“I was so relieved, but also angry — it felt like I’d wasted two months,” she says. “Yet I also believe the universe points you in the right direction. I’d been so busy making sure [Elate’s] launch was perfect, and it was as though someone pressed a giant pause button and said, ‘Are you sure you want this to be your life?’ I realized I needed to focus on what I wanted my life to look like, not just what my business would look like, if I was going to go through with it.”

In November 2014, Elate launched as a clean, vegan and cruelty-free cosmetics line — one Reynolds ensured would perform against the competition, be affordable and use Canadian materials. More than that, she was creating a company that would give people the opportunity to focus on self-care. As Elate’s mantra states: “Putting on mascara isn’t going to change the world, but it may change your perception of yourself, just a little, so you can.”

Getting to Here

Before Elate was even on the horizon for Reynolds, she was a director for a large cosmetics company, but life wasn’t beautiful — she was suffering from severe self-confidence issues and struggling in her personal life.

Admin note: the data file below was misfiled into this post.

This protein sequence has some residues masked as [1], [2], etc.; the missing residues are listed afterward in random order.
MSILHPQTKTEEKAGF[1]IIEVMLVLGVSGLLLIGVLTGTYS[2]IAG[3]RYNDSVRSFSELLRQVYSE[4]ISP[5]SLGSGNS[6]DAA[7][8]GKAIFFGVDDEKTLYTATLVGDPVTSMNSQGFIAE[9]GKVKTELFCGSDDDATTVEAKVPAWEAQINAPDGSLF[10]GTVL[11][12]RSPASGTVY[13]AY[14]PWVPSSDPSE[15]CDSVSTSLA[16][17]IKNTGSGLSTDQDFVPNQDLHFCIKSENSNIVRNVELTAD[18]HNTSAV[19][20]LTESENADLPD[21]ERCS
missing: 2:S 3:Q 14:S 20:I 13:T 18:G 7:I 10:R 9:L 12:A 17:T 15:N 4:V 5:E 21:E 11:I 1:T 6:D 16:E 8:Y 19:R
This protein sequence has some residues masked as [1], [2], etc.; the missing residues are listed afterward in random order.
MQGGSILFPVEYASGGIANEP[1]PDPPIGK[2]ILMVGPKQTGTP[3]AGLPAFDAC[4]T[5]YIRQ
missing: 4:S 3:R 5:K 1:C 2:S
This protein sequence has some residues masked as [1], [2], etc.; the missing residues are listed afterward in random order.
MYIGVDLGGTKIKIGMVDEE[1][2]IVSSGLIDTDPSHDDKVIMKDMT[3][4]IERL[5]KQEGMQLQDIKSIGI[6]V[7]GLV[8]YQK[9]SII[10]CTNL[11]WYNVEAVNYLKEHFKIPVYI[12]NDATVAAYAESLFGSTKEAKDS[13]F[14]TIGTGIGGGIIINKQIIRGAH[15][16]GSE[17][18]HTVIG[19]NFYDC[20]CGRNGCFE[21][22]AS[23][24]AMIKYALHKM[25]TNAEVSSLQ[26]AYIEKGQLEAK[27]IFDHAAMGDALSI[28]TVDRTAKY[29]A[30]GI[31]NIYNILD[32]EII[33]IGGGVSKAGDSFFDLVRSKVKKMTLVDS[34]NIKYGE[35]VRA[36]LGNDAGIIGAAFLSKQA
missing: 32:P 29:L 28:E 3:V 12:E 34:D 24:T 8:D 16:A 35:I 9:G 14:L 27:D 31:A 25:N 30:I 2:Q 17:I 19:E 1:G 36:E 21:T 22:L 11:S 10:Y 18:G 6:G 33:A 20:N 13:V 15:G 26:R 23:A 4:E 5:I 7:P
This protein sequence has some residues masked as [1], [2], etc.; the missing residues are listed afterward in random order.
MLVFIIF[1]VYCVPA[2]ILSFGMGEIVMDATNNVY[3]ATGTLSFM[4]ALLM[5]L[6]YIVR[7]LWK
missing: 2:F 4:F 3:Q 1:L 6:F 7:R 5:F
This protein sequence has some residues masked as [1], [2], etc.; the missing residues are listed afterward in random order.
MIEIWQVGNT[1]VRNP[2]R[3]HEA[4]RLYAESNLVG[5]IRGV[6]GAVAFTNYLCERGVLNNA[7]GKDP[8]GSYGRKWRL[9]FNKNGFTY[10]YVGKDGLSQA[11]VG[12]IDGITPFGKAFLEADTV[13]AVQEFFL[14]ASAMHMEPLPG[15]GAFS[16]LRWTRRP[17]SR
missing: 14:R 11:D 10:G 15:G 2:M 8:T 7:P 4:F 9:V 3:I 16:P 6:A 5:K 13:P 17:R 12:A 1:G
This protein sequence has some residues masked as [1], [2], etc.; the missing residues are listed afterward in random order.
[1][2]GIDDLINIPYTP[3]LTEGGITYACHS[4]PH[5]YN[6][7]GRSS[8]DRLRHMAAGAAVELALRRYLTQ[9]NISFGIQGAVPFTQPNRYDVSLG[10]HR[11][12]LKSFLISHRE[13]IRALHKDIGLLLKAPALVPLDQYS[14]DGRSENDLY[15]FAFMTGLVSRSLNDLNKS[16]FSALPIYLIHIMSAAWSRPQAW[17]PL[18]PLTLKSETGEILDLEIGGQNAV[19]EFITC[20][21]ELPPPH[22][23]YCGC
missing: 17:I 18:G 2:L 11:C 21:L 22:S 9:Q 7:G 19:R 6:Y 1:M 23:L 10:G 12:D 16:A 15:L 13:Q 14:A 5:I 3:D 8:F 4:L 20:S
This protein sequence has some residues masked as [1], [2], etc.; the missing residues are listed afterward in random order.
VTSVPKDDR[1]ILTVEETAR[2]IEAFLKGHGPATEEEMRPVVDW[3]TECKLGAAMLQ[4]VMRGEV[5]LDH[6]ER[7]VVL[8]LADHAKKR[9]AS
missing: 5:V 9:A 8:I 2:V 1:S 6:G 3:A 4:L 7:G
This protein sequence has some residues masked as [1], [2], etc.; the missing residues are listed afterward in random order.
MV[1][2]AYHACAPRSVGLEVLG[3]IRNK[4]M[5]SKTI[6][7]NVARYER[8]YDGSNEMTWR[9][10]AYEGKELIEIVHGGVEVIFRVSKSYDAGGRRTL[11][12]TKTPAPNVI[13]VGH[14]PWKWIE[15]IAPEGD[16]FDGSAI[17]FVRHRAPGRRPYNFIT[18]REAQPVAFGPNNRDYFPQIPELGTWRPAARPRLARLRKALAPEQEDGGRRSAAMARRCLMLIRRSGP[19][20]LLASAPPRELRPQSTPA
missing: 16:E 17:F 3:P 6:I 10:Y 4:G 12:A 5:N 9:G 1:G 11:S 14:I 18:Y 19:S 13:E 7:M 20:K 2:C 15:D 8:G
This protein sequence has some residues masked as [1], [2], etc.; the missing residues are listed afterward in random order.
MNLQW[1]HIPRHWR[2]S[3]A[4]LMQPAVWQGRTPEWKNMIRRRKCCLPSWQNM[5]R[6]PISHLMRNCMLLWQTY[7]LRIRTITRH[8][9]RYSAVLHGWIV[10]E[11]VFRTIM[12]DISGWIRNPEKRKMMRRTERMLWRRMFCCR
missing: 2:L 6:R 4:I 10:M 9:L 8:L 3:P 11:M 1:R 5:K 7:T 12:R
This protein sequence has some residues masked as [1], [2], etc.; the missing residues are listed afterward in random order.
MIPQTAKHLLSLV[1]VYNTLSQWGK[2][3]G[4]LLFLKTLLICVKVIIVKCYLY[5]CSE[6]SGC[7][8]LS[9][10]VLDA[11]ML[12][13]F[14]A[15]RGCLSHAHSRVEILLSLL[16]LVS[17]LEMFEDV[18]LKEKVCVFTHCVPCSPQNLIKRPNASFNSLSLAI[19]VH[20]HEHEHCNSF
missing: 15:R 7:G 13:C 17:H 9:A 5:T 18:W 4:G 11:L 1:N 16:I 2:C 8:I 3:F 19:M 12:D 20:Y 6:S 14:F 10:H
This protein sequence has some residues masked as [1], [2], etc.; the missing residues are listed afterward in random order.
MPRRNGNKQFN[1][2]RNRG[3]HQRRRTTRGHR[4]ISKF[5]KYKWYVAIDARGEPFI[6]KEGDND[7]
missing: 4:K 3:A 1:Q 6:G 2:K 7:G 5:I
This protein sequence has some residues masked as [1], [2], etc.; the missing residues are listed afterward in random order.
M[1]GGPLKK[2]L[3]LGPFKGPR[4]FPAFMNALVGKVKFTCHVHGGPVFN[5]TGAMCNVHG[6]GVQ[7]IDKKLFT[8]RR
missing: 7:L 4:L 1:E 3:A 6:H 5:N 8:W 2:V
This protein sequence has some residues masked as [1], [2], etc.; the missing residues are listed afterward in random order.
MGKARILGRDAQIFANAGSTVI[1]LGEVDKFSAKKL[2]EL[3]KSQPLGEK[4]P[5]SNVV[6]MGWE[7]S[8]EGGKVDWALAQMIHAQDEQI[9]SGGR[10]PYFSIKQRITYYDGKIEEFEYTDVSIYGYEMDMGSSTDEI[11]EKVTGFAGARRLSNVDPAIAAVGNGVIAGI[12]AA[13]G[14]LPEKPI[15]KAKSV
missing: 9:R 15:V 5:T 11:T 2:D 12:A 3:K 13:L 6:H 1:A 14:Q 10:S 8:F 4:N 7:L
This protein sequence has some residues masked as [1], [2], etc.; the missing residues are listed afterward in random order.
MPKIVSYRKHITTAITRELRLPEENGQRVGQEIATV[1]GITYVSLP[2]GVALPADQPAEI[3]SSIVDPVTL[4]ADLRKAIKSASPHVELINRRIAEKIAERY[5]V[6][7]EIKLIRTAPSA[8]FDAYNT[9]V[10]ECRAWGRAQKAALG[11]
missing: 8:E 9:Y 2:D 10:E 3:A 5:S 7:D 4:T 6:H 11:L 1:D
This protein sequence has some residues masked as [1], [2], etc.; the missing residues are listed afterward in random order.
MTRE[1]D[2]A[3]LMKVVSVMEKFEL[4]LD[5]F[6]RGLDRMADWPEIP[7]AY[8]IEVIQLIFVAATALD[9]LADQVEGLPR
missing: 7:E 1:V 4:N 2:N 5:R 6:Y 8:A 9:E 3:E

“I woke up one morning and decided I wanted to be different,” she recalls. “I wanted to live a more fulfilling life and have a deep connection with my self-care and self-esteem, because I came from a place of having none. So I packed up my things and moved across the country.”

Soon after arriving in Victoria from London, Ontario, her environment, friendships and relationships became healthier. Some days, she says, she even liked herself. She also became serious about “cleaning up” what went into her body. Yet her professional role required her to sell products she no longer believed in. When she asked why certain ingredients were used, she was told, “This is how we do things.”

Reynolds decided to leave the company she worked for, unaware that doing so would plant a seed for her future. With newfound freedom, she moved with her partner to the U.K. and started taking classes — how to cook, sew and make clothing. One class taught her how to create skincare products out of natural ingredients. She was hooked. As she overhauled her moisturizers and cleansers, she finally turned to her makeup kit. It was time to create a healthier option.